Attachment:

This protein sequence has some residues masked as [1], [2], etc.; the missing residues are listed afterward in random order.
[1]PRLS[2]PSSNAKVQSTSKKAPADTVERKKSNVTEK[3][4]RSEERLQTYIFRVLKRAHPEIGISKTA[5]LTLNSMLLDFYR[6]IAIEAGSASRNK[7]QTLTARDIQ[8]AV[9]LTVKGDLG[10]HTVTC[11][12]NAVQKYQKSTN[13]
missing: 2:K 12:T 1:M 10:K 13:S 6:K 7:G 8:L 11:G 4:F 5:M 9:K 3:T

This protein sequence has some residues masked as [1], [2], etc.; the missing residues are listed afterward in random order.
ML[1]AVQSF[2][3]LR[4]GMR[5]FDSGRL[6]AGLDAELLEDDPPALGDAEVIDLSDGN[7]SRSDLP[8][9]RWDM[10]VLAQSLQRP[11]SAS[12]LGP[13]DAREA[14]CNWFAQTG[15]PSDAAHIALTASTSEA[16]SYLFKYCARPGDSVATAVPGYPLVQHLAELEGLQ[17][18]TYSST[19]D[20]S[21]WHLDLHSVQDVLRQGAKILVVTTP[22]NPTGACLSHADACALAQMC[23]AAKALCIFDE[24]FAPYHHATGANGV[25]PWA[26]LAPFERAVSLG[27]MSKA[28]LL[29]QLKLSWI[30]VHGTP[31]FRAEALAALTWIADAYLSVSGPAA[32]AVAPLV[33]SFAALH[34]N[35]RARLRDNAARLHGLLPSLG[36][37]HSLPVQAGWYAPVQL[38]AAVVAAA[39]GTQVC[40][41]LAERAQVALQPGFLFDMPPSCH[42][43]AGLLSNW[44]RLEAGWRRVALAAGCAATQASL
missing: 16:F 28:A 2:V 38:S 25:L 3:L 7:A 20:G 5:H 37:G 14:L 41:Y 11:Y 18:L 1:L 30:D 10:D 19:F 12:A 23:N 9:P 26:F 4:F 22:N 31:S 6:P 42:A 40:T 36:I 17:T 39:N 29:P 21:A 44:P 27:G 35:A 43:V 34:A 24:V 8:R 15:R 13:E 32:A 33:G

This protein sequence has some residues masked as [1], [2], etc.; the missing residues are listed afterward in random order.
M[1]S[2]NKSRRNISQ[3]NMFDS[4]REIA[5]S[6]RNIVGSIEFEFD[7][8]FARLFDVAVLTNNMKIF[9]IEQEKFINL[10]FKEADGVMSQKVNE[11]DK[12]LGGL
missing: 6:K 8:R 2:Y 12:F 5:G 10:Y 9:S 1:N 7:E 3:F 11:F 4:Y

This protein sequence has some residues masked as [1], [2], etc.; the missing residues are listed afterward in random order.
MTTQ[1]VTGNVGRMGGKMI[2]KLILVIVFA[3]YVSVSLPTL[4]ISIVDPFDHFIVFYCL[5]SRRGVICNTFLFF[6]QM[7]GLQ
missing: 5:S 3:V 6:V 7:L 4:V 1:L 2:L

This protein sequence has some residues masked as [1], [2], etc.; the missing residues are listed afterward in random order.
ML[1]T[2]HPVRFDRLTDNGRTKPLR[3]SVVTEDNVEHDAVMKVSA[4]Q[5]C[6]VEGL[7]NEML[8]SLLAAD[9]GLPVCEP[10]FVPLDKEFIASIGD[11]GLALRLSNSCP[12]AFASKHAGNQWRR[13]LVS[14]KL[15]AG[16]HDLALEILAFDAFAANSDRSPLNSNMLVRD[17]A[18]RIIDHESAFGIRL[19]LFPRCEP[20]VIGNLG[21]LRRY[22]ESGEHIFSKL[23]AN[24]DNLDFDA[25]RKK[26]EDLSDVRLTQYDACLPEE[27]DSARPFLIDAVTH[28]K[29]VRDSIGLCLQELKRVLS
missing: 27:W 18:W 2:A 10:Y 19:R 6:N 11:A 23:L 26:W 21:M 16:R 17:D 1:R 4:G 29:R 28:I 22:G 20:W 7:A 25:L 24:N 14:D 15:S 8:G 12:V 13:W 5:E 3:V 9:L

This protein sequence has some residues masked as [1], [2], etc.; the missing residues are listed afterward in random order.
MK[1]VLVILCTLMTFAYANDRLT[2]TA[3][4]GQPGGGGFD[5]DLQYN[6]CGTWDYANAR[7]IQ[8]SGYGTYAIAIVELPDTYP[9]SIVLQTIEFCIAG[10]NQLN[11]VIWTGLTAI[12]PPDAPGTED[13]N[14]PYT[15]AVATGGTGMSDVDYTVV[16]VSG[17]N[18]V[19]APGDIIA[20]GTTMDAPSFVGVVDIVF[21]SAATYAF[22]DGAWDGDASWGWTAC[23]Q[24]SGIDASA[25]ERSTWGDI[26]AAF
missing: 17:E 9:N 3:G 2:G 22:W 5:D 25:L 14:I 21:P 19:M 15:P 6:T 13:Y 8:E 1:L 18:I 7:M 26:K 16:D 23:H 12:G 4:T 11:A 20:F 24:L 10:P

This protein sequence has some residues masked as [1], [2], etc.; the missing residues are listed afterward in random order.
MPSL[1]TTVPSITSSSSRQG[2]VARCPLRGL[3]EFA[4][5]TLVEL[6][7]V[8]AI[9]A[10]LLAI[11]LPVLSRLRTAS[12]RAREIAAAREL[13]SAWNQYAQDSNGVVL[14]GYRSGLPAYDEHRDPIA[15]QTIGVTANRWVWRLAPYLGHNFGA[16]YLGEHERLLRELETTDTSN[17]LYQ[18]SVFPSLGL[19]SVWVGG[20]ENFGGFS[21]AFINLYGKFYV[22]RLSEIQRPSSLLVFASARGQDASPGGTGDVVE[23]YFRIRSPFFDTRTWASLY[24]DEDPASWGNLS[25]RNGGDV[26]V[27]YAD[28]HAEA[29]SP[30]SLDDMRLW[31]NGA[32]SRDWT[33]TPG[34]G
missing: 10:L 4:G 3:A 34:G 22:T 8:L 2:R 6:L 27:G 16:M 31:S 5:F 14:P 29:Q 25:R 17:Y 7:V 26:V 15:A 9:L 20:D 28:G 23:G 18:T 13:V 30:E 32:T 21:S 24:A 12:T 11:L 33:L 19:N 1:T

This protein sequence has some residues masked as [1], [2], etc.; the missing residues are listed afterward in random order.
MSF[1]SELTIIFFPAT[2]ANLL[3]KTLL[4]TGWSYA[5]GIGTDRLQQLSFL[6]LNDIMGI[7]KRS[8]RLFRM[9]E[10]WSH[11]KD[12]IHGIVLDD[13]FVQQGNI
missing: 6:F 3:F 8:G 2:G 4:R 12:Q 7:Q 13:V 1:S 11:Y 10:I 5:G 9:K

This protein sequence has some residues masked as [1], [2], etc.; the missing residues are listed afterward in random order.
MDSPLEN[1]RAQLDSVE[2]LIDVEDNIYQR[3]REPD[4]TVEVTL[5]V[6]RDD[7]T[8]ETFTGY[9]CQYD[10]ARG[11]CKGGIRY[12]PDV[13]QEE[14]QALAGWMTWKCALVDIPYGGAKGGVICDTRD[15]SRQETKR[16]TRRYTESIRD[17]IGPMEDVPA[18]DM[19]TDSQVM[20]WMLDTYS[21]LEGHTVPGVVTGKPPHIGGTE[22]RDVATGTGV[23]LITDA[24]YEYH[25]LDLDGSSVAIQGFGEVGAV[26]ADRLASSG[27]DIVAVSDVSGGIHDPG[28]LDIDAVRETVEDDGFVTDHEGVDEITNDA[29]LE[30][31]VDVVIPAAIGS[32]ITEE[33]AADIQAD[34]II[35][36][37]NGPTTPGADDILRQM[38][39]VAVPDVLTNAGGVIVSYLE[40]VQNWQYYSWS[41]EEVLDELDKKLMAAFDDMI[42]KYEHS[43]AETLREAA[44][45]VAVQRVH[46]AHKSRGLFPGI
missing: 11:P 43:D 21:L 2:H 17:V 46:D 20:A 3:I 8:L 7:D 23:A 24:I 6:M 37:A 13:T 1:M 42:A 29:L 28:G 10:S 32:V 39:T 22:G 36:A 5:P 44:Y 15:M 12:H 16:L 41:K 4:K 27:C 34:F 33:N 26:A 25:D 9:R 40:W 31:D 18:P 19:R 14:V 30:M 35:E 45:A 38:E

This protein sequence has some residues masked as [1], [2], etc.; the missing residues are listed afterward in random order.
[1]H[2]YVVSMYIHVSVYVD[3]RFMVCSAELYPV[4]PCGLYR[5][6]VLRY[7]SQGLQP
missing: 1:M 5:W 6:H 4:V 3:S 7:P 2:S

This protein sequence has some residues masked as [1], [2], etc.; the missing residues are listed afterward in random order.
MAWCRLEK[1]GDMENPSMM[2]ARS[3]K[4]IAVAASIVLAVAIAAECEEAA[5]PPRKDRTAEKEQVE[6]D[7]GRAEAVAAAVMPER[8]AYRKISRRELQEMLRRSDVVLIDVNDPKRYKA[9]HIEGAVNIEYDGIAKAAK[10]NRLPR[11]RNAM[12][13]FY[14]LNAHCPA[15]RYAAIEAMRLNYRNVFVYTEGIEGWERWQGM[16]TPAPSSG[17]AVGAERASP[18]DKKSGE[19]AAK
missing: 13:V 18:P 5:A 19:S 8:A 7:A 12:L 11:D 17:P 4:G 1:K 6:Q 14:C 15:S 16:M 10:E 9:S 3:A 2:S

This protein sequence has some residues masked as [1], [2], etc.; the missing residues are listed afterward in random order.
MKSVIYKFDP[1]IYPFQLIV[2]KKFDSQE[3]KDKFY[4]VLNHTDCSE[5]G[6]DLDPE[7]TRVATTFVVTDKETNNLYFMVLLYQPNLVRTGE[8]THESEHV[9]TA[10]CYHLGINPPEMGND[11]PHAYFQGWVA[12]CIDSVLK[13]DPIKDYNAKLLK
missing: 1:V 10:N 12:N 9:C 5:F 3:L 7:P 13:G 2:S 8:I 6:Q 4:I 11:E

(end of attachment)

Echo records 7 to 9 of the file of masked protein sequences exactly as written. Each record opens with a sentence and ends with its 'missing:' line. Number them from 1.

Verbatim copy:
This protein sequence has some residues masked as [1], [2], etc.; the missing residues are listed afterward in random order.
MPSL[1]TTVPSITSSSSRQG[2]VARCPLRGL[3]EFA[4][5]TLVEL[6][7]V[8]AI[9]A[10]LLAI[11]LPVLSRLRTAS[12]RAREIAAAREL[13]SAWNQYAQDSNGVVL[14]GYRSGLPAYDEHRDPIA[15]QTIGVTANRWVWRLAPYLGHNFGA[16]YLGEHERLLRELETTDTSN[17]LYQ[18]SVFPSLGL[19]SVWVGG[20]ENFGGFS[21]AFINLYGKFYV[22]RLSEIQRPSSLLVFASARGQDASPGGTGDVVE[23]YFRIRSPFFDTRTWASLY[24]DEDPASWGNLS[25]RNGGDV[26]V[27]YAD[28]HAEA[29]SP[30]SLDDMRLW[31]NGA[32]SRDWT[33]TPG[34]G
missing: 10:L 4:G 3:A 34:G 22:T 8:L 2:R 6:L 27:G 16:M 31:S 5:F 14:P 29:Q 25:R 17:Y 7:V 26:V 15:A 9:L 20:D 28:G 23:G 18:T 13:V 30:E 32:T 21:S 24:A 12:T 11:L 33:L 19:N 1:T

This protein sequence has some residues masked as [1], [2], etc.; the missing residues are listed afterward in random order.
MSF[1]SELTIIFFPAT[2]ANLL[3]KTLL[4]TGWSYA[5]GIGTDRLQQLSFL[6]LNDIMGI[7]KRS[8]RLFRM[9]E[10]WSH[11]KD[12]IHGIVLDD[13]FVQQGNI
missing: 6:F 3:F 8:G 2:G 4:R 12:Q 7:Q 13:V 1:S 11:Y 10:I 5:G 9:K

This protein sequence has some residues masked as [1], [2], etc.; the missing residues are listed afterward in random order.
MDSPLEN[1]RAQLDSVE[2]LIDVEDNIYQR[3]REPD[4]TVEVTL[5]V[6]RDD[7]T[8]ETFTGY[9]CQYD[10]ARG[11]CKGGIRY[12]PDV[13]QEE[14]QALAGWMTWKCALVDIPYGGAKGGVICDTRD[15]SRQETKR[16]TRRYTESIRD[17]IGPMEDVPA[18]DM[19]TDSQVM[20]WMLDTYS[21]LEGHTVPGVVTGKPPHIGGTE[22]RDVATGTGV[23]LITDA[24]YEYH[25]LDLDGSSVAIQGFGEVGAV[26]ADRLASSG[27]DIVAVSDVSGGIHDPG[28]LDIDAVRETVEDDGFVTDHEGVDEITNDA[29]LE[30][31]VDVVIPAAIGS[32]ITEE[33]AADIQAD[34]II[35][36][37]NGPTTPGADDILRQM[38][39]VAVPDVLTNAGGVIVSYLE[40]VQNWQYYSWS[41]EEVLDELDKKLMAAFDDMI[42]KYEHS[43]AETLREAA[44][45]VAVQRVH[46]AHKSRGLFPGI
missing: 11:P 43:D 21:L 2:H 17:V 46:D 20:A 3:I 8:L 7:D 23:A 24:I 6:M 37:A 13:T 1:M 42:A 29:L 28:G 10:S 32:V 39:T 22:G 36:A 5:P 44:Y 15:M 12:H 16:L 41:K 4:K 27:C 34:F 33:N 26:A 25:D 9:R 40:W 31:D 18:P 19:R 14:V 30:M 35:E 45:A 38:E